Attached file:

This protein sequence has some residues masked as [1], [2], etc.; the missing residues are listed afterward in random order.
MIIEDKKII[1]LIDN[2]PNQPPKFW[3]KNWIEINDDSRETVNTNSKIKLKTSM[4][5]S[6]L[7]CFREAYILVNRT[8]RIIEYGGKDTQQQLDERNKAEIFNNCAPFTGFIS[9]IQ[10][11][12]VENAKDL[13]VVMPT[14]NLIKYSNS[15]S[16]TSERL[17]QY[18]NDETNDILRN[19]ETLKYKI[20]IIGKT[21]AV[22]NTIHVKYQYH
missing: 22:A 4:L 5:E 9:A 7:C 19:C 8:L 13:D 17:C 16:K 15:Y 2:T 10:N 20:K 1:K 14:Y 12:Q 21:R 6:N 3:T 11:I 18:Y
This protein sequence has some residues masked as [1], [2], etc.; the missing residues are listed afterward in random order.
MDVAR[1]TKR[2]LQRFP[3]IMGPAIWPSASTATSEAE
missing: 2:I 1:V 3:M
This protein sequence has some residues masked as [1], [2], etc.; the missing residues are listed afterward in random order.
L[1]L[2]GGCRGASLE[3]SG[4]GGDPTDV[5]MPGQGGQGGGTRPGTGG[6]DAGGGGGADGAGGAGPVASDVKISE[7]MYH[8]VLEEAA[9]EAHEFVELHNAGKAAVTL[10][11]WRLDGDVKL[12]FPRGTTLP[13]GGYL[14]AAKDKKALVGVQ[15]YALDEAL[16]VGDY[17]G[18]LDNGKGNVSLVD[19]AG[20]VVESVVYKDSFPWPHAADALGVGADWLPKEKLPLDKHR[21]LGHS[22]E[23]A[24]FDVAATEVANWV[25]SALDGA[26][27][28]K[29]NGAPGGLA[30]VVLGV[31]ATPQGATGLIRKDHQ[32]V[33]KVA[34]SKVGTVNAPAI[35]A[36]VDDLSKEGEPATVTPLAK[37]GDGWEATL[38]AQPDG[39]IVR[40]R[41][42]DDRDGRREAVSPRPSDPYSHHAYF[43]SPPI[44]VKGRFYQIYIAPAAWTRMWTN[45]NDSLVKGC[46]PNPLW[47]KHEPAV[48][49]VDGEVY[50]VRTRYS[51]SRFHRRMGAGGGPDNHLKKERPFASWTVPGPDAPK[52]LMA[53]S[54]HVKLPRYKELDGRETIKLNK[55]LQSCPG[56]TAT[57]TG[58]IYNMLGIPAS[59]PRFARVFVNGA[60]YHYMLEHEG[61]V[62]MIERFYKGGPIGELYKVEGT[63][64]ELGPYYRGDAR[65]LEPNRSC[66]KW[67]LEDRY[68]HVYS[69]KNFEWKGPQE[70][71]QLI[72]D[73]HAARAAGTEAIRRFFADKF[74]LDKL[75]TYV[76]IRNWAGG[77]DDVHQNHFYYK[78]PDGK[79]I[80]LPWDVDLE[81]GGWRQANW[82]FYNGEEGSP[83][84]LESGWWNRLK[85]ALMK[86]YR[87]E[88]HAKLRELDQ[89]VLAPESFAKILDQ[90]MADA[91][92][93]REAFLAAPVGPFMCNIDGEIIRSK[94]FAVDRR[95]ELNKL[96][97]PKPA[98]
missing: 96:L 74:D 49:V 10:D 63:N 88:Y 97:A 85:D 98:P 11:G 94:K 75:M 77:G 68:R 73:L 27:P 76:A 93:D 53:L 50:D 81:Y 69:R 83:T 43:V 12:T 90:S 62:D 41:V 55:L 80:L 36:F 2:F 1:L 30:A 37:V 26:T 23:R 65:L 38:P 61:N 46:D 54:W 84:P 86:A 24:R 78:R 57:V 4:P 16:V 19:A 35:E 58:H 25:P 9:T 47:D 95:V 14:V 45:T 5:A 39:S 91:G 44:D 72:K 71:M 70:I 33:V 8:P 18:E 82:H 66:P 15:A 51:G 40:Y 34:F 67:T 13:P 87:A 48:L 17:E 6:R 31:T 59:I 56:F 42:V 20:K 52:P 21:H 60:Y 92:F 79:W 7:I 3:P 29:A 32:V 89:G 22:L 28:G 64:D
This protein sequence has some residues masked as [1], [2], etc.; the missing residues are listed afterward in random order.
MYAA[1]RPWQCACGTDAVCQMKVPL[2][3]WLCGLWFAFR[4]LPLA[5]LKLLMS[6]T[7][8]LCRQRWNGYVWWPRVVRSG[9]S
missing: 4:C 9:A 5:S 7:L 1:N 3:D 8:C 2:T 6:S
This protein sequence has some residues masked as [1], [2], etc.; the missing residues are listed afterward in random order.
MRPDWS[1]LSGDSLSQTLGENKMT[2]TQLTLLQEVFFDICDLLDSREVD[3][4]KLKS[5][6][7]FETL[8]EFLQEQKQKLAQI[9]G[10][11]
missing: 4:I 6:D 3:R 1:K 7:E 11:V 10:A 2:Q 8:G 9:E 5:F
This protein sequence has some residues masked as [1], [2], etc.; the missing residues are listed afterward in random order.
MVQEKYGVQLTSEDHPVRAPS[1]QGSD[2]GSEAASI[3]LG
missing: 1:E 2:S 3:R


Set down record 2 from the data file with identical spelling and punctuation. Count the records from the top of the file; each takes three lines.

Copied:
This protein sequence has some residues masked as [1], [2], etc.; the missing residues are listed afterward in random order.
MDVAR[1]TKR[2]LQRFP[3]IMGPAIWPSASTATSEAE
missing: 2:I 1:V 3:M